*   which case it must have the standard format for an HTTP status code,
     *   which consists of a decimal status code number followed by the text
     *   description of the code: for example, "404 Not Found.  This argument
     *   can alternatively be a simple integer giving one of the standard
     *   HTTP status code numbers, in which case we'll automatically add the
     *   corresponding status code text.  If this argument is omitted, AND
     *   the 'body' is given as an integer, the 'body' value will be used as
     *   the status code.  If this is omitted and there's a non-integer
     *   'body' argument, we use "200 OK" as the default status code.
     *   'headers' is an optional list of header strings.  Each element of
     *   the list is a string giving one header, in the standard format
     *   "Name: Value".  If this is omitted, the reply will contain only the
     *   standard headers synthesized by the server.
     *   The server automatically generates certain headers with each reply.
     *   These should not be specified in the 'headers' argument.  The
     *   standard headers are:
     *.     Content-type: per the 'contentType' argument
     *.     Content-length: length in bytes of 'body'
     *   After sending the reply, the request is completed, and no further
     *   reply can be sent.  
    sendReply(body, contentType?, status?, headers?);

     *   Start a chunked reply.  This sends the initial headers of a reply
     *   that will be generated in pieces.  This is an alternative to sending
     *   the entire reply as a single string via sendReply(), for situations
     *   where you're generating the reply algorithmically and want to send a
     *   little bit at a time, rather than buffering up the entire reply in a
     *   string or StringBuffer to send all at once.  This is particularly
     *   useful for cases where the reply will take a while to generate,
     *   since it allows the client to interpret partial data before the
     *   entire reply is completed; and for very large reply bodies, where it
     *   would consume a lot of memory to buffer the whole reply.
     *   This routine doesn't send any initial data, but simply begins the
     *   reply process.  For this reason, the content type must be specified:
     *   there's no way for the routine to infer the content type here since
     *   we don't have any body data to look at.  The content type, result
     *   code, and headers arguments work as they do with sendReply().
     *   After calling this routine, call sendReplyChunk() as many times as
     *   needed to send the pieces of the reply.  After sending all of the
     *   pieces, call endChunkedReply() to finish the reply.  
    startChunkedReply(contentType, resultCode?, headers?);

     *   Send a piece of a chunked reply.  This can be called any number of
     *   times after calling startChunkedReply() to send the pieces of a
     *   chunked reply.
     *   'body' can be a string or StringBuffer, in which case the string
     *   data are sent as UTF-8 text; or a ByteArray, in which case the raw
     *   bytes are sent.  

     *   Finish a chunked reply.  This completes a chunked reply started with
     *   startChunkedReply().  After calling this routine, the request is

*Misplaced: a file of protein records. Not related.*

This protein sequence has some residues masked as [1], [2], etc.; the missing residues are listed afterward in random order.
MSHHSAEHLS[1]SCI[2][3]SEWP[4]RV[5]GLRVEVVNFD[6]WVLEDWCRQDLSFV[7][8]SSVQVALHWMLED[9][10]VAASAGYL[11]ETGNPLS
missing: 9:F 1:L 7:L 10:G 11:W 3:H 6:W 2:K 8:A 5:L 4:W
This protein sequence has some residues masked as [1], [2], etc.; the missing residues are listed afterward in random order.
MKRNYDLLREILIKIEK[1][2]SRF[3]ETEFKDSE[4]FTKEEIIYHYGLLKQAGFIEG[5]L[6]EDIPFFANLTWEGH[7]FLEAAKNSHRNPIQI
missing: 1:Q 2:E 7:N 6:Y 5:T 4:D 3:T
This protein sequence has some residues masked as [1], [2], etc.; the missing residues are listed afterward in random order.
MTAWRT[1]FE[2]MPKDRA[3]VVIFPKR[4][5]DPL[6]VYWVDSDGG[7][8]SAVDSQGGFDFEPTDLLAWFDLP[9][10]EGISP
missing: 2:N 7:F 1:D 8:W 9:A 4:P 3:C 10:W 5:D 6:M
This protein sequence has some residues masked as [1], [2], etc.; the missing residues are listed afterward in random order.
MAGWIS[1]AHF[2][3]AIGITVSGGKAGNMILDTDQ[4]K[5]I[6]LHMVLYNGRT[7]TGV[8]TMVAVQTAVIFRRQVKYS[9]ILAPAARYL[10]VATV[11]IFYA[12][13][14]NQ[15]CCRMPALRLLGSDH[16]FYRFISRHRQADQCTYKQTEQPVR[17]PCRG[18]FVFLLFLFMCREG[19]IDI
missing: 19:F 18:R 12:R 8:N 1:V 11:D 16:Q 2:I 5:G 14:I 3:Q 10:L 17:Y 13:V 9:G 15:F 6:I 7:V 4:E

*   completed, and no further reply can be sent.
     *   'headers' is an optional list of additional headers to send with the
     *   end of the reply.  The HTTP chunked reply mechanism allows a server
     *   to send headers at the beginning of the reply (which corresponds to
     *   the startChunkedReply() call), at the end of the reply (in this
     *   routine), or both.  This accommodates situations where the server
     *   might not be able to determine the final value for a header until
     *   after generating full reply.  If this argument is included, it works
     *   just like the 'headers' argument to sendReply().  

     *   Send the reply to the request asynchronously.  This works like
     *   sendReply(), except that this method starts a new background thread
     *   to handle the data transfer and then immediately returns.  This
     *   allows the caller to continue servicing other requests while the
     *   data transfer proceeds, which is important when sending a large file
     *   (such as a large image or audio file) as the reply body.  Most
     *   browsers allow the user to continue interacting with the displayed
     *   page while images and audio files are transfered in the background,
     *   so it's likely that the browser will generate new requests during
     *   the time it takes to send a single large reply body.  When you use
     *   sendReply(), the server won't be able to service any of those new
     *   requests until the reply is fully sent, so the browser will appear
     *   unresponsive for the duration of the reply data transfer.  Using
     *   sendReplyAsync() allows you to service new requests immediately,
     *   without waiting for the data transfer to complete.
     *   The parameters are the same as for sendReply().  If 'body' is a
     *   File, this function opens its own separate handle to the file, so
     *   you're free to close the File object immediately, or to continue to
     *   use it for other operations.  Note that if you continue writing to
     *   the file after calling this method, it's unpredictable whether the
     *   reply data will contain the original or updated data (or a mix of
     *   new and old data), since the reply data transfer is handled in a
     *   separate thread that runs in parallel with the main program.
     *   When the reply data transfer is completed, or if it fails, the
     *   system posts a NetEvent of type NetEvReplyDone to the network
     *   message queue.  The event contains the original HTTPRequest object,
     *   to allow you to relate the event back to the request that generated
     *   the reply, and status information indicating whether or not the
     *   transfer was successful.
    sendReplyAsync(body, contentType?, status?, headers?);

TADS 3 Library Manual
Generated on 5/16/2013 from TADS version 3.1.3